Tens and hundreds of thousands of people get stopped each year for DUI and DWI violations. In 2015, the state of California alone had more than 214,000 DUI arrests, according to Statistic Brain. Many people use the two terms interchangeably, but there are some slight differences between them, depending on your state laws.
DUI VS DWI Definitions
Both terms are acronyms that stand for something that relates to intoxication. The acronym DUI stands for driving under the influence. The acronym DWI stands for driving while intoxicated. Either one of those terms can refer to either drugs or alcohol. A driver does not have to be under the influence of an illegal drug to receive a charge of DUI or DWI. The person can be under the influence of a prescription drug. Most narcotic drugs and fatigue-inducing medications have warnings on them so people will not drive while they are under the influence of them.
DUI VS DWI Penalties
A person who receives a conviction for a DUI or DWI is susceptible to several types of penalties. The penalties vary between states. Some states view DUI and DWI as different offenses, and other states use the terms interchangeably. One thing that can happen to an offender is a license suspension. Another penalty that one may have to pay is a fine. Jail time may occur for a couple of days or many months.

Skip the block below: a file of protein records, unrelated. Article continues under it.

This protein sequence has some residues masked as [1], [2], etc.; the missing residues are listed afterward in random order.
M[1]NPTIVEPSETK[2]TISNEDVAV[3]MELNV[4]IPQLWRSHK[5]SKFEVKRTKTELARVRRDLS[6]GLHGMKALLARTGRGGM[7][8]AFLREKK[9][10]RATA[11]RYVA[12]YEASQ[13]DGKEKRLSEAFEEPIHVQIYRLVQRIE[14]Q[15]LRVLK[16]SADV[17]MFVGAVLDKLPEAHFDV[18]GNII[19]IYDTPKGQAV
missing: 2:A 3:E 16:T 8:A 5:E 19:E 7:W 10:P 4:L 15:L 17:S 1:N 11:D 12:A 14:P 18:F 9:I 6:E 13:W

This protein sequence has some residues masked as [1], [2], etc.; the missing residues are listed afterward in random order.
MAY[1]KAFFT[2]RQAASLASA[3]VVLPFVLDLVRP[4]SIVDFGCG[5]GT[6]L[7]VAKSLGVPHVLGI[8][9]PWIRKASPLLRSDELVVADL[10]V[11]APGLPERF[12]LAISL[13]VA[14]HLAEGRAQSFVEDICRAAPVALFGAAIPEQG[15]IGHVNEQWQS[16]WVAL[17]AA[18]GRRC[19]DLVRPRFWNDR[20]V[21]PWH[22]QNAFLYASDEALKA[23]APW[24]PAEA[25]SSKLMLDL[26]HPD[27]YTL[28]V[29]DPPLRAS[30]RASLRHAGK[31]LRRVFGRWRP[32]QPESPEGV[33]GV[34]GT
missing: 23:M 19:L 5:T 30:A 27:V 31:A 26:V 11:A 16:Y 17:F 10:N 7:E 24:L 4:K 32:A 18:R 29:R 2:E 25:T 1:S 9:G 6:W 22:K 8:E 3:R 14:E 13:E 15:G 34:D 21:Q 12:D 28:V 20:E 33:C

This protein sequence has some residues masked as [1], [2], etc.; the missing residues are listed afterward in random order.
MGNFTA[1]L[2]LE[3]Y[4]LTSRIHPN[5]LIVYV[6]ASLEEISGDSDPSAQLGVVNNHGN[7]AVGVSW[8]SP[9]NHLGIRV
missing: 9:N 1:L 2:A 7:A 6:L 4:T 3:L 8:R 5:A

The courts may order a convicted person to take mandatory alcohol classes so that he or she will stay out of trouble. An ignition interlock device may also be necessary as the courts may order it. Another consequence of an intoxication charge is an SR-22 form. Some companies, like Great Northern Insurance Agency, realize that an SR-22 is a form that a person may have to file after a DUI or DWI. It is a high-risk paper that allows the person to reinstate the driving privileges and get insurance. Most states use this form. Insurance rates will skyrocket for an individual who has a DUI whether the person has to file an SR-22 or not.
A defendant should contact a DUI or DWI attorney as quickly as possible to fight the charge since it has so many consequences. An attorney can examine the case to see if he or she may be able to prove the defendant not guilty or at least prove that the arresting officer might not have followed protocol.
Author’s Information: Bio: Rachelle Wilber is a freelance writer living in the San Diego, California area. She graduated from San Diego State University with her Bachelor’s Degree in Journalism and Media Studies. She tries to find an interest in all topics and themes, which prompts her writing. When she isn’t on her porch writing in the sun, you can find her shopping, at the beach, or at the gym. Follow her on Twitter and Facebook.